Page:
there even after the Broadway check had been shown to be forged. He denied that he had been notified by Bay State on the afternoon of August 2 that there was any problem with the Broadway check before he negotiated the Bay State check at Commercial.
1. There was no error in the denial of the defendant's motions for directed verdicts of not guilty, filed both at the close of the Commonwealth's case and at the conclusion of all the evidence. The test of sufficiency is whether the evidence considered in the light most favorable to the Commonwealth is sufficient for the jury to infer the existence of the essential elements of the crime charged in that indictment. Commonwealth v. Sandler, 368 Mass. 729 , 740 (1975). When knowledge is an essential element of an offense, it can be proved by circumstantial evidence. Commonwealth v. Altenhaus, 317 Mass. 270 , 273 (1944). There was evidence that the defendant held the $9,000 check many weeks beyond the time he could have negotiated it, even if the jury believed his testimony about Munroe. He also wanted cash for $9,000 rather than depositing to his account, although he ultimately compromised his position. Also, there was evidence that within a few days of his negotiation of the $9,000 check, he withdrew the $2,000 he had deposited to his account. Further, there was his conduct after receiving notice, as the jury could find, on Friday, August 2, 1974, that the check was a forgery. The jury could conclude that his whole conduct was in callous disregard of the bank's rights, and designed to realize as much for himself as he could. Indeed, at that time he went to a bank in another town within approximately thirty to forty minutes and negotiated the cashier's check for $5,000. Finally, the circumstantial case was particularly strong if the uttering of the $9,000 check was left unexplained, which was the situation when the Commonwealth rested its case, and was also the situation at the close of all the evidence, if the jury chose to disbelieve the defendant's testimony as to Munroe.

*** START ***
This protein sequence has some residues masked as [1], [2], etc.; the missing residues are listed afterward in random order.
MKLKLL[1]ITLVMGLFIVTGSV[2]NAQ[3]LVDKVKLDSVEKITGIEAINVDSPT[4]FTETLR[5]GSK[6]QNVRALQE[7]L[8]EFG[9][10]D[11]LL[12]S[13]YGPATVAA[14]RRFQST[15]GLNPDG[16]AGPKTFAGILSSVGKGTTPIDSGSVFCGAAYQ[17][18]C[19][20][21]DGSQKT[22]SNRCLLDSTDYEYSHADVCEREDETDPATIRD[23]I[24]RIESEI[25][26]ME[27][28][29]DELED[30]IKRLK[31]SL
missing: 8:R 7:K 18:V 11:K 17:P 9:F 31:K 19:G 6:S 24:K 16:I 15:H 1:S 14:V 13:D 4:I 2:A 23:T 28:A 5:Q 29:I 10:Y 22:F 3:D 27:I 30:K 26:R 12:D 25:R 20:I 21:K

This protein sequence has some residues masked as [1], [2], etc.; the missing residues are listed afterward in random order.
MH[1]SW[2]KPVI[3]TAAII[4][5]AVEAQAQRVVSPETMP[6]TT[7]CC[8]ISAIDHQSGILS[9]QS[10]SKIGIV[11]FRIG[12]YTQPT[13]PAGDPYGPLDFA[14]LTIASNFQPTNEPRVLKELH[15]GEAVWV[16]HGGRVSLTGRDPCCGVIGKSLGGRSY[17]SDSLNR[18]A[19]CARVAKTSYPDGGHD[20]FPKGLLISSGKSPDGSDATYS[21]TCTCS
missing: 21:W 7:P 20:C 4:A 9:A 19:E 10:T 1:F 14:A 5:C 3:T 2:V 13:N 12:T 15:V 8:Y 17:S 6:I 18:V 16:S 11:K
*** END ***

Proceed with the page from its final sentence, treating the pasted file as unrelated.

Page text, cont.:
2. We conclude that the defendant must have a new trial because the judge's instructions to the jury did not
adequately inform the jury on the issue of mens rea. It is true that the judge charged the jury specifically, in several forms of words, that to convict the defendant proof was required that the forged instrument was uttered with knowledge of its falsity and with intent to defraud. Nevertheless, we have read the instructions to the jury in particular light of the evidence that the defendant, after receiving notice that the $9,000 check was a forgery, negotiated the $5,000 cashier's check of Bay State and received the proceeds of the check through Commercial. The instructions of the judge, and his charge in its entirety, contained no language which was sufficiently precise to insure that the jury were aware that guilty knowledge of the defendant must be shown as of July 30, 1974, at the time that he negotiated the $9,000 check at Broadway, and not merely shown as of August 2, 1974, when he negotiated the $5,000 check.